I usually transplant in the fall after weather cools down and rainy
season starts up.Best way I think would be to find a branch that has touched
ground and developed it's own root system or just simply divide a shovel
full from the mother plant. Make sure you get enough roots this way.
Elaine in Ga
Forsythia roots readily. My forsythia was obtained by taking cuttings
in the fall, which were then buried 80% under mulch. In the spring,
about 2/3 of them push out new leaves. As cuttings go, they are the
So you just cut them and stick them in the ground and then mulch them? How
long of a piece do you cut? Do you use rooting hormone or anything like
Oh, yeah, I should mention that I'm stealing these off a tree from the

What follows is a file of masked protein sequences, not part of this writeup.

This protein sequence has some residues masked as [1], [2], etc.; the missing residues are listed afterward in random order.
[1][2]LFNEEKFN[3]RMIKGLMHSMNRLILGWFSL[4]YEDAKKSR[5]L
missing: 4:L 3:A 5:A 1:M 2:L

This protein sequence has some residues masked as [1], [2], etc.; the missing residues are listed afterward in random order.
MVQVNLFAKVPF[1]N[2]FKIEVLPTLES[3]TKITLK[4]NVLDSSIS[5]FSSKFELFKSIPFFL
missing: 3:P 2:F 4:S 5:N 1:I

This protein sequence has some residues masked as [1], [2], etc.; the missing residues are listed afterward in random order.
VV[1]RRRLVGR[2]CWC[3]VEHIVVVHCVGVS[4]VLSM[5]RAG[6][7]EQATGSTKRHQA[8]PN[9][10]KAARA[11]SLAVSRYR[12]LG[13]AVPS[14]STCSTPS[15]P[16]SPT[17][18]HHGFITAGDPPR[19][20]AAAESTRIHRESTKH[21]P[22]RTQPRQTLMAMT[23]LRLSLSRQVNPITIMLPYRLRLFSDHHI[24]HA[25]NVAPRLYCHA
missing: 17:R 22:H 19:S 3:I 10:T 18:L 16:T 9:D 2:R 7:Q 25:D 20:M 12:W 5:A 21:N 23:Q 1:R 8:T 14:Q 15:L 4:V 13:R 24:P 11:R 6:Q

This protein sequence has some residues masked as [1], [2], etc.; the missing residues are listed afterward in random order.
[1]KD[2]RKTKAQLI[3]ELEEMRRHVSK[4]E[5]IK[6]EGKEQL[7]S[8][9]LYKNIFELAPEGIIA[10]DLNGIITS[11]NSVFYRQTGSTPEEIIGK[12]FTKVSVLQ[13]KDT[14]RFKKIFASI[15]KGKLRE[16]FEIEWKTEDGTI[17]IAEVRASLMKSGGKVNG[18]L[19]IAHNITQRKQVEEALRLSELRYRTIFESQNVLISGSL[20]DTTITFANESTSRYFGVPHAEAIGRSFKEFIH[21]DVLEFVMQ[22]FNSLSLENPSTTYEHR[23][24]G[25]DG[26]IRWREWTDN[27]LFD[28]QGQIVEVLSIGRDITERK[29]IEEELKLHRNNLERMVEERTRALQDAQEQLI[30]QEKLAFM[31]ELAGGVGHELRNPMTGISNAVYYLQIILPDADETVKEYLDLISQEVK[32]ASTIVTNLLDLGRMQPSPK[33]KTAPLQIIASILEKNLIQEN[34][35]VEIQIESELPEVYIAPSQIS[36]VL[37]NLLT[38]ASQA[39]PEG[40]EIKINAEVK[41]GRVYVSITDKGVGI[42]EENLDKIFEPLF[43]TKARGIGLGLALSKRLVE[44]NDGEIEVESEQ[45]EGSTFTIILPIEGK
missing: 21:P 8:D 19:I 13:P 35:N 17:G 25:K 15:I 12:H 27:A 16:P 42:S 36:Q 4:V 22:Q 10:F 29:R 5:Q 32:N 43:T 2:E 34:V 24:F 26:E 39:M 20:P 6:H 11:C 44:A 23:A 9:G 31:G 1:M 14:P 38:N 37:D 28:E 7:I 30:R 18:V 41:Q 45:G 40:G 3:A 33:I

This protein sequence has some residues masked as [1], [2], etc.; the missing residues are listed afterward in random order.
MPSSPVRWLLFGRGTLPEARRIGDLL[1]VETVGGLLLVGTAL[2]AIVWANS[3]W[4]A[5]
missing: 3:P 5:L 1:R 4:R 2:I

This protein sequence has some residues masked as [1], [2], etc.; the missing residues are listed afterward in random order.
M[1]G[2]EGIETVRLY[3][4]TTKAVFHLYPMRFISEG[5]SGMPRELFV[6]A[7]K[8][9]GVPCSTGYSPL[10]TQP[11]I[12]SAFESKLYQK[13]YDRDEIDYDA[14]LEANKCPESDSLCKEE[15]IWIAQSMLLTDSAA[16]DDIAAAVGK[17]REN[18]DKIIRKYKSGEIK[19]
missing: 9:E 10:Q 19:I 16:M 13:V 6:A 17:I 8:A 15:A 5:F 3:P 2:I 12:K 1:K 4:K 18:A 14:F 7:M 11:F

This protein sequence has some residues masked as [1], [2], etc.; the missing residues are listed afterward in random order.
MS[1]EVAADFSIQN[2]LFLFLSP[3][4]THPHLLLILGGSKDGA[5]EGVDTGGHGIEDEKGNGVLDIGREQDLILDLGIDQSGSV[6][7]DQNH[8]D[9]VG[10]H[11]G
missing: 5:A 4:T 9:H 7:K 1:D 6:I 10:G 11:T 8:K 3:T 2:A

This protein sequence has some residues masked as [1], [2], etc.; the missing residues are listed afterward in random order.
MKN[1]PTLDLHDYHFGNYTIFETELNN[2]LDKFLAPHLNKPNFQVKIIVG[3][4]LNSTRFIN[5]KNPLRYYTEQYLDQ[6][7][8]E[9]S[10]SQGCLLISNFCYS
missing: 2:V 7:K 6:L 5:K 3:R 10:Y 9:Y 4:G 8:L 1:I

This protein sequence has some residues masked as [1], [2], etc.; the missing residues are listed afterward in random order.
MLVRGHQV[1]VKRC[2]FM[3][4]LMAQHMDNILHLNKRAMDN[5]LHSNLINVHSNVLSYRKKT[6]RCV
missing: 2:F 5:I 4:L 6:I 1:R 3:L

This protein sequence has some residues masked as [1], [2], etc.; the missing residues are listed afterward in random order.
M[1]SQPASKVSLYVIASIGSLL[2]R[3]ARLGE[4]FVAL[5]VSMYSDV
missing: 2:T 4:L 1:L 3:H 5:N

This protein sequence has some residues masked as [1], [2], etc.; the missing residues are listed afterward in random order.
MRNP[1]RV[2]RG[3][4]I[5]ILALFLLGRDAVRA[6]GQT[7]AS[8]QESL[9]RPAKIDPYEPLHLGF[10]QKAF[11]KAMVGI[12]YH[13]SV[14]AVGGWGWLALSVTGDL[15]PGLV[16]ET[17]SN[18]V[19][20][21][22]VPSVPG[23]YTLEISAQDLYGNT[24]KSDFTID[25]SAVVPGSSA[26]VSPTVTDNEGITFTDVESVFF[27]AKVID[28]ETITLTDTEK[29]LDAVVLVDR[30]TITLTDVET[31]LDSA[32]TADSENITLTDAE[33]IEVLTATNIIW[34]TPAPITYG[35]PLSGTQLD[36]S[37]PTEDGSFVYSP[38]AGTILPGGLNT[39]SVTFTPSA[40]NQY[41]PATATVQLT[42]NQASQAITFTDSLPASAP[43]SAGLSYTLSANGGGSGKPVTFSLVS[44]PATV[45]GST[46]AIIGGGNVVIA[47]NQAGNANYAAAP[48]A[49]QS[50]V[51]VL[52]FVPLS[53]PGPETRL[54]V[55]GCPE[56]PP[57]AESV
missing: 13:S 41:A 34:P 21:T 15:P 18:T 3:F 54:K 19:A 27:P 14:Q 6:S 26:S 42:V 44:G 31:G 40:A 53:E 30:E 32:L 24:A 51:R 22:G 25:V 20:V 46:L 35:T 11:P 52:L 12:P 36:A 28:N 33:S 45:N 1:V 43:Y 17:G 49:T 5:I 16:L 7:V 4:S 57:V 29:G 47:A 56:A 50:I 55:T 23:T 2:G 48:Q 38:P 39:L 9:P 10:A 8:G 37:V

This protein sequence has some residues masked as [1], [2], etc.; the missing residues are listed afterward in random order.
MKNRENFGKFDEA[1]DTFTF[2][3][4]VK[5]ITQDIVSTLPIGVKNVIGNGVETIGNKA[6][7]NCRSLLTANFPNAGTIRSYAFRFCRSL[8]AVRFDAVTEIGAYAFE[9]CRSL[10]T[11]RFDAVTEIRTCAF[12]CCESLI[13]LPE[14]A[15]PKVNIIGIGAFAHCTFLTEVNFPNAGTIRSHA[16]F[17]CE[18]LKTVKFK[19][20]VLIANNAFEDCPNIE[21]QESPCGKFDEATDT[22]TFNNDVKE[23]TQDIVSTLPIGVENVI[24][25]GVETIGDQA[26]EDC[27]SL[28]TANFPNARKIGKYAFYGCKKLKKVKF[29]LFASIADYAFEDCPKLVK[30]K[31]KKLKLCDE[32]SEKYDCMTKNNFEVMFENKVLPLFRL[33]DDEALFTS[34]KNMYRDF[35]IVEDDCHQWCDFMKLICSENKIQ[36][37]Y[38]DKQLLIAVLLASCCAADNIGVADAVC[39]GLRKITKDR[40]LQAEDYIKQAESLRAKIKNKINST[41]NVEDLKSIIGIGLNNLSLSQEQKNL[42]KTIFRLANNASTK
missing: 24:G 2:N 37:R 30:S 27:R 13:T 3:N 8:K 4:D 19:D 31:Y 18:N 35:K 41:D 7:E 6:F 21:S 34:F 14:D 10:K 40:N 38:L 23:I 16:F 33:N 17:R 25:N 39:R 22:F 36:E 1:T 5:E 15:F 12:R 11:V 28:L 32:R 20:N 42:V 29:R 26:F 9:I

backyard of an empty house that's for sale. I figure it's a free for all
on such things when the house has been empty for over a year. <slight
feelings of guilt>
Hey like they say down south...if you steal a cutting it will live!
They are easy to root like simy said. Just bury the top 3/4 of the limb in
the dirt put off the leaves and don't let it dry out. Next spring you
should see new growth.
Elaine in Ga
Yes. I cut 18 inches segments, and make sure a few buds are above
ground. The mulch does two things here in MI: it retains moisture, and
it prevents a very hard freeze. The method works with other canes as
well, that is how I established a new raspberry row. But the point is,
it needs to be done under cool and moist conditions.
In one year, that forsythia has gotten to the point where trimming is
needed. You should bill them.
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